A legend states that children tie strings to their toes and hang them outside of the windows so that in the morning when skaters pass by they give them a slight friendly tug for them to wake up and attend the mass. Moreover, these days Venezuelans light firecrackers and ring bells to wake up the worshippers so that they attend the mass. Most devouts in Venezuela attend all church masses and observe the carols. The environment fills with Christmas music everywhere. The ringing bells also indicate the coming of Christmas and celebrations. This tradition is so popular that even the government supports the people by closing the roads before 8 am to control the traffic and make sure that people ride on roller skates safely. This means in the early morning all you see on the roads is people roller skating while no other vehicle is in sight. 

Christmas Eve

At the end of the mass people go out and eat tostadas and drink coffee. On the eve of 24th a special mass is held which is called Miso de Gallo (‘rooster’s mass’ in spanish). Venezuelans celebrate Nochebuena or Noche Buena which is the midnight mass held on the night of Miso de Gallo. It is the christmas eve which is more significant than Christmas itself for Venezuelans. The whole family attends the service and then returns home to enjoy a huge fancy dinner. Families get together and  prepare traditional Christmas dishes beforehand. The meal includes traditional Venezuelan food such as:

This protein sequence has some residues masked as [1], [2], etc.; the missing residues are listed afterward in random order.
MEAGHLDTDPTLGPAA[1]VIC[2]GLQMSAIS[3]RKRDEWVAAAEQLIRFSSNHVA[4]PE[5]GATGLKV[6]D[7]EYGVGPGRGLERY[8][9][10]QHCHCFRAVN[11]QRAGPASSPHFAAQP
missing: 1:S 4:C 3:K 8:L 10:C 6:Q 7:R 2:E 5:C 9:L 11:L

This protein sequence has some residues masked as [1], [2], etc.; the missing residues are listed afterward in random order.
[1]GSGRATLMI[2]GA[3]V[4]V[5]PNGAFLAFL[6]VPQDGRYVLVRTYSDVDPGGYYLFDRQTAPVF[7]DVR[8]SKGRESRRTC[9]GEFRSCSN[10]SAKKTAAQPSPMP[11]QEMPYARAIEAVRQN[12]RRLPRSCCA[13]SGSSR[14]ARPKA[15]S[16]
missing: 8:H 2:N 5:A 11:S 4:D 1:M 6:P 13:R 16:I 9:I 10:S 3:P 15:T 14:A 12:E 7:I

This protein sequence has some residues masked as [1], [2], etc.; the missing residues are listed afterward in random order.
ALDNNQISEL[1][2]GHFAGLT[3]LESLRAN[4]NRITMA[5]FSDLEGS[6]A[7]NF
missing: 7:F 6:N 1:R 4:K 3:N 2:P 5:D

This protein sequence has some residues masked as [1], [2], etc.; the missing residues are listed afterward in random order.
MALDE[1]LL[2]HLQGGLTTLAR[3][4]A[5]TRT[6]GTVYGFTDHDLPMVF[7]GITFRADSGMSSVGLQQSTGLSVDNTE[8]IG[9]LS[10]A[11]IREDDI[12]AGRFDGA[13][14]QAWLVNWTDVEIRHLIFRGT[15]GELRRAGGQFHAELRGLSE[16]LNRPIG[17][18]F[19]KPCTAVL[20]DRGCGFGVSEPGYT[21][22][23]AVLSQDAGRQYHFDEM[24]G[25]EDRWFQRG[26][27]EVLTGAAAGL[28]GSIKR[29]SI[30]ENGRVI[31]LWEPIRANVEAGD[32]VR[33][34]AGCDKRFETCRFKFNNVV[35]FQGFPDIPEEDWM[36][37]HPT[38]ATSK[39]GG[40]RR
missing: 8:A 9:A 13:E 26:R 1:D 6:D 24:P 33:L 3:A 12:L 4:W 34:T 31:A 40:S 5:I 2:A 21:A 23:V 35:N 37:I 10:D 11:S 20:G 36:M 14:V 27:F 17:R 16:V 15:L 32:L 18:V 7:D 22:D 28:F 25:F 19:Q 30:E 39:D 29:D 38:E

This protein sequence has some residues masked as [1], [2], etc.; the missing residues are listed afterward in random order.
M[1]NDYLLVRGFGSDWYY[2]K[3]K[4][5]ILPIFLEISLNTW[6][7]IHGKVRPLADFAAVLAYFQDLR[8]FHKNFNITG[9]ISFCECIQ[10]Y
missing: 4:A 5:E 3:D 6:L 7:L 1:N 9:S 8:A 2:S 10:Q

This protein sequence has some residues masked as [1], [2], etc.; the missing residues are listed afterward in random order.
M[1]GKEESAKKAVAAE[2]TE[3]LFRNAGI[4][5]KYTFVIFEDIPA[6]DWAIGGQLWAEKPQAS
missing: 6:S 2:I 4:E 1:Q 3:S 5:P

• Hallacas- chicken or beef wrapped in plantain leaves. 
  • Pan de jamon- bread full of raisins and ham
  • Dulce de cochinito- green papaya and brown sugar dessert
  • Ponche crema- a drink made with condensed milk, eggs and venezuelan rum
  • Families not only sit to eat food but also thank Jesus for the Christmas night. They make prayers, delightfully devour the meal and enjoy a happy Christmas eve. 

Exchange of Gifts

The role of Santa is played by baby Jesus in Venezuela, who brings gifts to the children. On the 6th of January Venezuelans celebrate The Three Kings day (Epiphany) which is also known as El Dia de Los Tres Reyes Magos. Although according to Dinnen’s book this tradition has died out in Venezuela. But it can still be observed in small groups of people. 

The basic meaning behind The Three Kings day is that three wise men brought gifts to baby jesus. On the eve of 5th January children leave straws next to their beds hoping the three wise men will bring them gifts and then in the morning they wake up to see candy beside their bed instead of straws. 

Another custom of The Three Kings day is Rosca de Reyes. It is sweet bread shaped like a wreath with a small baby jesus figure baked inside. The person who finds the figure first has to host the Candlemas celebration in February. 

Christmas Decorations